Your Government Failed You

Listened to the CD of Richard A. Clarke’s “Your Government Failed You” a couple weeks ago.

Figured it would be a tedious screed about Iraq. But what the heck. As a guy who’s always been 51/49 or 49/51 on American 200x Iraq involvement, I could at least hear it out.

Turns out that he’d already put his Iraq thoughts in an earlier book. Yes, this one had a lot on Iraq, but he used it as a springboard to what he considered more important things: how to organize certain national security functions of the US government.

Bottom line: He came across as exactly what he said he was: A self-respecting, professional, government guy specializing in national security. That his specialty is the core purpose of the federal government helped make the book quite readable. And he spelled out the case for his kind of person having great control over national security policy and procedures. He went a bit schizo when acknowledging that the professionals’ job is to implement the political policy makers’ policies – at the same time being driven, himself, by being in strong, strong disagreement with the Bush peoples’ particular policies. But, there’s never a perfect balance in things of that sort. So whaddayagunnado?

For me, all that was not the most interesting thing in the book.

Let’s go back to Saigon, ’70. My bicycle had worn out break pads. No problem. I had walked most every street of that town, taking pictures, so I knew where the bike shops were. Zinged over there. Walked in the first shop and asked how much brake pads were. Got a price. Har. Har. Well, of course, it must have been 10 times what it should be. Right? No problem. I go to the next shop. Same price. Hmmm. That’s odd. Prices from tourist-rip-off people are generally all over the map. Third shop. Same price.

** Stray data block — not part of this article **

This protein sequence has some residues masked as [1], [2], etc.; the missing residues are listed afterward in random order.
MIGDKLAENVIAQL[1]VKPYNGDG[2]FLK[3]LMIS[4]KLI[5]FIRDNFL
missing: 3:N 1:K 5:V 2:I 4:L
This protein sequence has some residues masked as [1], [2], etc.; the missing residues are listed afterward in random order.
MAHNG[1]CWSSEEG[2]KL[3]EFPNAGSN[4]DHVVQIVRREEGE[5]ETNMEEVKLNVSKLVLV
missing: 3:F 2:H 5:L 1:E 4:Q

What I learned: Around a military base, you’ll find a whole crowd of people whose every moment is spent, as a cell phone company exec once said in a meeting, “Extracting value from the customer.” In other words, bases are surrounded by con artists, crooks, etc.

But, in those bicycle shops I was not near the base. These shops were run as normal businesses for normal people. They had no thought or inclination to pull any scams. That I was not their ordinary customer didn’t change a thing.

The thing is, the interface between the base, with its transient, military people, and the surrounding people “servicing” that base is like the shore ‘tween land and sea.

Now, in the world I live in, the shore is where everything important happens. Innovation happens on the shore.

Back to Clarke’s book.

The book dripped with disdain and suspicion for private contractors involved with national security. And tech. That attitude was very, very nearly the attitude of any aware military person toward the scammers just outside the base. And, that attitude was clearly a result of Clarke’s experience! In other words, it was not out of line.

Now, here I am, on the other side of the fence, with much the same attitude toward professional government people.

But, though I disagreed with some of what Clarke recommended, I never doubted that he could be right and that his heart is in the right place. He came across as a guy running a bicycle shop.

So, is it a law of nature that the worst sort of behavior is concentrated at the interface between two different worlds? Does the nature of such interfaces require that behavior be “bad”?

Free of the compulsion to go to the top of the hill

Today, I stopped half way up the Mt. Si haystack. After walking all the way up the better Mt. Si trail – from Little Si.

And, it was not agony to turn around!


Sure, I’ve been to that top before.

Sure, there’s really nothing to see there that can’t be seen from below.

Sure, the sun was going down and I knew that there was a 100% chance I’d be crawling down the thing in the dark if I went the last 100+ feet.

Sure, I gotta remember to take not 1, but 2 extra shirts on hikes now.

Sure, I didn’t have a coin to put there.

But none of that counts.

I felt freedom.